Patricia McPhillips, UNESCO Representative Pakistan, welcomed the participants and emphasised that, “A free and independent press is essential at all times, but is particularly important during a health and economic crisis such as the one we are currently experiencing”. Ambassador of the European Union Delegation to Pakistan Ms. Androulla Kaminara reiterated that, “Journalists are essential workers, especially during the Covid19 crisis: They provide the information that people need to act responsibly and appropriately to stay safe. They stimulate the public debate about the best way to address challenges and provide accountability that is crucial for any democratic society”.
Mr. Asad Hashim from Al Jazeera discussed the factors impeding press freedom in Pakistan especially in light of the current health crisis. He also stressed upon the need to provide safeguards to journalists facing multifarious threats due to the corona virus. While discussing the ‘misinfodemic’, Ms. Ramsha Jahangir (DAWN) highlighted the vital need for providing credible and fact based information by news media to counter misinformation. Mr. Tayyab Afridi representing Tribal News Network analysed the coverage of COVID-19 related news in remote and far flung areas. Mr. Shabbir Anwar (Pakistan Peace Collection, Ministry of Information and Broadcasting) described various initiatives launched to gauge the perception of citizens about corona virus and shared the lessons learnt.
In his concluding remarks, Ambassador of Netherlands to Pakistan Mr. Wouter Plomp stated, “In these times of COVID-19 crisis, journalists have the vital task of disseminating reliable information, keeping people informed and holding governments accountable. To recognise the importance of a free press, I would like to say to journalists that you are here to protect our freedoms. It’s our duty to protect yours”.
19 million children internally displaced by conflict and violence in 2019, highest number ever – UNICEF Internally displaced children among the world’s most vulnerable to COVID-19
Download the full report here NEW YORK, 5 May 2020 – An estimated 19 million children, more than ever before, were living in displacement within their own countries due to conflict and violence in 2019 – some of them for years, UNICEF said in a new report today.
The report, ‘Lost at Home’, looks at the risks and challenges internally displaced children face, and the urgent actions needed to protect them. As COVID-19 continues to spread around the world, these children are among the most vulnerable to its direct and indirect impacts.
“Millions of displaced children around the world are already going without proper care and protection,” said UNICEF Executive Director Henrietta Fore. “When new crises emerge, like the COVID-19 pandemic, these children are especially vulnerable. It is essential that governments and humanitarian partners work together to keep them safe, healthy, learning and protected.” Internally displaced children lack access to basic services and are at risk of exposure to violence, exploitation, abuse and trafficking, the report says. They are also at risk of child labour, child marriage and family separation which all pose direct threats to their health and safety. The COVID-19 pandemic is making a critical situation for displaced children and families even worse. They often live in overcrowded camps or informal settlements, where access to basic hygiene and health services is limited, and where physical distancing is not possible. These conditions are highly conducive to the spread of diseases like COVID-19.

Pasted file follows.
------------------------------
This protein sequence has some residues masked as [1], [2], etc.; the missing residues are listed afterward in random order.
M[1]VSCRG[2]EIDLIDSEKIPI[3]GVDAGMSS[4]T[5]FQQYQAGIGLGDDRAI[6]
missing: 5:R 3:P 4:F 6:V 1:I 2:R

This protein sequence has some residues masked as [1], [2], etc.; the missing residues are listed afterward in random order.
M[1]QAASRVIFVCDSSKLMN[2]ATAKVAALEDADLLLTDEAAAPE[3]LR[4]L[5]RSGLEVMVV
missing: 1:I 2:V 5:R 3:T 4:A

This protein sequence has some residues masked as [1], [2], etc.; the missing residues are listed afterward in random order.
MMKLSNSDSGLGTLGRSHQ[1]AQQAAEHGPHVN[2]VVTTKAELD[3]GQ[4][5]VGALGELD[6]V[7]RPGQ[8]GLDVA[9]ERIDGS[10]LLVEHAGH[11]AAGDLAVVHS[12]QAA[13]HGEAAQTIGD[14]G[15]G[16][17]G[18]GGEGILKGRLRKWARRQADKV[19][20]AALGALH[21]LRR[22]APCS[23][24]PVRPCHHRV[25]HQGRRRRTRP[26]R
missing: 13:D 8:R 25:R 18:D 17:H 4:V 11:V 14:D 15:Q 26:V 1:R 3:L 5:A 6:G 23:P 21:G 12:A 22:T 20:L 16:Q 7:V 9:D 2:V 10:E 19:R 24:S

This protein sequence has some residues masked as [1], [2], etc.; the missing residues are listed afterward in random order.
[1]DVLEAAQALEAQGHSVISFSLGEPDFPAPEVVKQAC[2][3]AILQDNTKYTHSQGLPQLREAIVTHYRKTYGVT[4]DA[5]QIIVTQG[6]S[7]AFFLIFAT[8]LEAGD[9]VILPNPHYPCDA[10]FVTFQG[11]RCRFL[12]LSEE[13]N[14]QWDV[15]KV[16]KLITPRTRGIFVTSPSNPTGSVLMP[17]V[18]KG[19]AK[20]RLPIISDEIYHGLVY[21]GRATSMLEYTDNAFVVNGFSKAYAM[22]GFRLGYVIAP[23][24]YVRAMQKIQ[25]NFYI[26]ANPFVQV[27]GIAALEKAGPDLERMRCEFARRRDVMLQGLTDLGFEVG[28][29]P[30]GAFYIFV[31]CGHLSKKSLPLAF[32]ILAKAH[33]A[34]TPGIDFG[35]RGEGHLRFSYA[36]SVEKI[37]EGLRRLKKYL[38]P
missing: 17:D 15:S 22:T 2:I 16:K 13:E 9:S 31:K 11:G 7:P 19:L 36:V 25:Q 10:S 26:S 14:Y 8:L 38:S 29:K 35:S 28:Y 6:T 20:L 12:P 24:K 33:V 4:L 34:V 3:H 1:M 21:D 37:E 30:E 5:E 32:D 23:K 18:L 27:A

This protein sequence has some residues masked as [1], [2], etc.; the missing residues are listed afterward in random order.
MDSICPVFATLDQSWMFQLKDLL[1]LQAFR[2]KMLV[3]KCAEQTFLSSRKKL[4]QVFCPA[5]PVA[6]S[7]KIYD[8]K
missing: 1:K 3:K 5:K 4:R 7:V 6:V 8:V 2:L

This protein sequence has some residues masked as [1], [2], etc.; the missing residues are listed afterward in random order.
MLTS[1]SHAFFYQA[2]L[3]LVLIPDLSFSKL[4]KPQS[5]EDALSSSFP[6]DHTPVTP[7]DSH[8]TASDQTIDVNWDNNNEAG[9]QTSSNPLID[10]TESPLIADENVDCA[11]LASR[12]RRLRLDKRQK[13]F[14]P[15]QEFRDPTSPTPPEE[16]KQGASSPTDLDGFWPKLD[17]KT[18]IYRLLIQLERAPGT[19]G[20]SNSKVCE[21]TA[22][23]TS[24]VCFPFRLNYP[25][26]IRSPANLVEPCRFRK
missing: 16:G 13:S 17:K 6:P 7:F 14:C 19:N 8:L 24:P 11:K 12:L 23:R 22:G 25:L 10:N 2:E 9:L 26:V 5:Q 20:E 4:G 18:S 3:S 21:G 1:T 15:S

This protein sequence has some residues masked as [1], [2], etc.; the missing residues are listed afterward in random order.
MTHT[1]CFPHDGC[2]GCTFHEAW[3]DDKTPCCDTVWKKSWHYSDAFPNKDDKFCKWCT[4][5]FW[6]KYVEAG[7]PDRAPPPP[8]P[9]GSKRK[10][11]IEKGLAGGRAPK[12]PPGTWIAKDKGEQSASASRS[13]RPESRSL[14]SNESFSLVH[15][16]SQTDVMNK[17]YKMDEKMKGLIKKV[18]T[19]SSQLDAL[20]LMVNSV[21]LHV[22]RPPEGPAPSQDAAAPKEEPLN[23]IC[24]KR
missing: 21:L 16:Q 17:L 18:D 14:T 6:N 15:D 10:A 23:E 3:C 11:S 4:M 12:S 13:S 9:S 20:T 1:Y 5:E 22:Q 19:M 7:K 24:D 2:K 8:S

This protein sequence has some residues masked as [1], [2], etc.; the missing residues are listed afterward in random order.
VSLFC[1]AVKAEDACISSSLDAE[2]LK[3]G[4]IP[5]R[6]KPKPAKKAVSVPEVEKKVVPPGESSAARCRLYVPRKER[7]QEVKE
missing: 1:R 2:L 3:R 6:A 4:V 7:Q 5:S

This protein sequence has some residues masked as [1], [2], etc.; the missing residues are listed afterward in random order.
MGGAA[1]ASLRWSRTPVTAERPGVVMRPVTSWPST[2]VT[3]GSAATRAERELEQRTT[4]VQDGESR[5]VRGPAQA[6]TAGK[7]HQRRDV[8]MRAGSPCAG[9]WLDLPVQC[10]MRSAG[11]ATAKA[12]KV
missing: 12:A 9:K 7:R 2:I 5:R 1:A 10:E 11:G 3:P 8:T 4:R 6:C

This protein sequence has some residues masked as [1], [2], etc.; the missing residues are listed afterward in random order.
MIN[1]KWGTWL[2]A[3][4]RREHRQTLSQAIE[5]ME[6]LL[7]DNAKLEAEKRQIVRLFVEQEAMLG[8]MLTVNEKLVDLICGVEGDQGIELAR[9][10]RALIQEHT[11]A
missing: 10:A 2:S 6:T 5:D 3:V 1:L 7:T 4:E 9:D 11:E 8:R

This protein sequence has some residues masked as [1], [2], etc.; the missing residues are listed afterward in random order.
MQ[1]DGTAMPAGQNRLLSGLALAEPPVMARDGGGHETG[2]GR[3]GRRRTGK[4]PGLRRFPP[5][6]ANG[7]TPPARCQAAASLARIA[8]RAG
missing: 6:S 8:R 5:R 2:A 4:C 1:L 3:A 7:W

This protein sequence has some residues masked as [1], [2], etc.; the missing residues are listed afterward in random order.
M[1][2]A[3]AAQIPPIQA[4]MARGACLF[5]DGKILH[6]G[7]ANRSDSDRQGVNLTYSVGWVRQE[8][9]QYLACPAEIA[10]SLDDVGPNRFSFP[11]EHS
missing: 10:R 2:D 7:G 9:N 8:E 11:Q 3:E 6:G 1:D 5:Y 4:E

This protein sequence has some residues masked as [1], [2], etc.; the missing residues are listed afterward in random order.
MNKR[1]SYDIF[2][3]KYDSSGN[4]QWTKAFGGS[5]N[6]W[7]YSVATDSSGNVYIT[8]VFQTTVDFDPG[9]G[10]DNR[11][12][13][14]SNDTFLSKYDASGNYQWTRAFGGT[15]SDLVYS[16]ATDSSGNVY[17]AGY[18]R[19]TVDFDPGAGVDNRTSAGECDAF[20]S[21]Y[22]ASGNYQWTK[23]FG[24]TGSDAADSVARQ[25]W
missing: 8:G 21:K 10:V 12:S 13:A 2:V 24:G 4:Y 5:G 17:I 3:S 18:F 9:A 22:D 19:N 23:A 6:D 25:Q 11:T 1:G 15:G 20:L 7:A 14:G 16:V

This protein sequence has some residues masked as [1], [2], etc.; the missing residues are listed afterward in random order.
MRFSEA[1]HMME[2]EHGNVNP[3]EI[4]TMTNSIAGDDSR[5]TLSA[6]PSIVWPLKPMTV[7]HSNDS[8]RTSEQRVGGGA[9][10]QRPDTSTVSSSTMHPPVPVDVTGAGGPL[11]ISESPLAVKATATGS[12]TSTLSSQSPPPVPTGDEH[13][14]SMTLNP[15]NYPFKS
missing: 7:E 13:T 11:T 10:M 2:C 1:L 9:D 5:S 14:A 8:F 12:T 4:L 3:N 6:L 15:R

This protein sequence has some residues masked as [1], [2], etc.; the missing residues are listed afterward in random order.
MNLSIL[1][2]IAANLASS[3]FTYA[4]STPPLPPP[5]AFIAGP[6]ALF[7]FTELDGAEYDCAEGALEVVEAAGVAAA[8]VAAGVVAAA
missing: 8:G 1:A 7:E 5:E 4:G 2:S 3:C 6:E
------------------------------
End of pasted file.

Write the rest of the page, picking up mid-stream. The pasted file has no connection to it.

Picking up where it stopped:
According to the report, there were 12 million new displacements of children in 2019, 3.8 million of them were caused by conflict and violence, and 8.2 million by disasters linked mostly to weather-related events like flooding and storms. Through the report, UNICEF calls for strategic investments and a united effort from governments, civil society, private sector, humanitarian actors and children themselves to address the child-specific drivers of displacement, especially all forms of violence, exploitation and abuse.
UNICEF also calls on governments convening under the High-Level Panel on Internal Displacement, established by United Nations Secretary-General António Guterres, to take concrete action and investment that will help provide protection and equitable access to services for all internally displaced children and their families.
Critical to delivering on this agenda is better, timely and accessible data and evidence, disaggregated by age and gender, to improve collective understanding of how internal displacement affects children and their families. Internally displaced children and youth themselves must have a seat at the table, be taken seriously and offered the opportunity to be part of the solution, the report says. ###
UNICEF works in some of the world’s toughest places, to reach the world’s most disadvantaged children. Across more than 190 countries and territories, we work for every child, everywhere, to build a better world for everyone.
For further information, please contact:
Christopher Tidey, UNICEF New York, +1 917 340 3017, firstname.lastname@example.org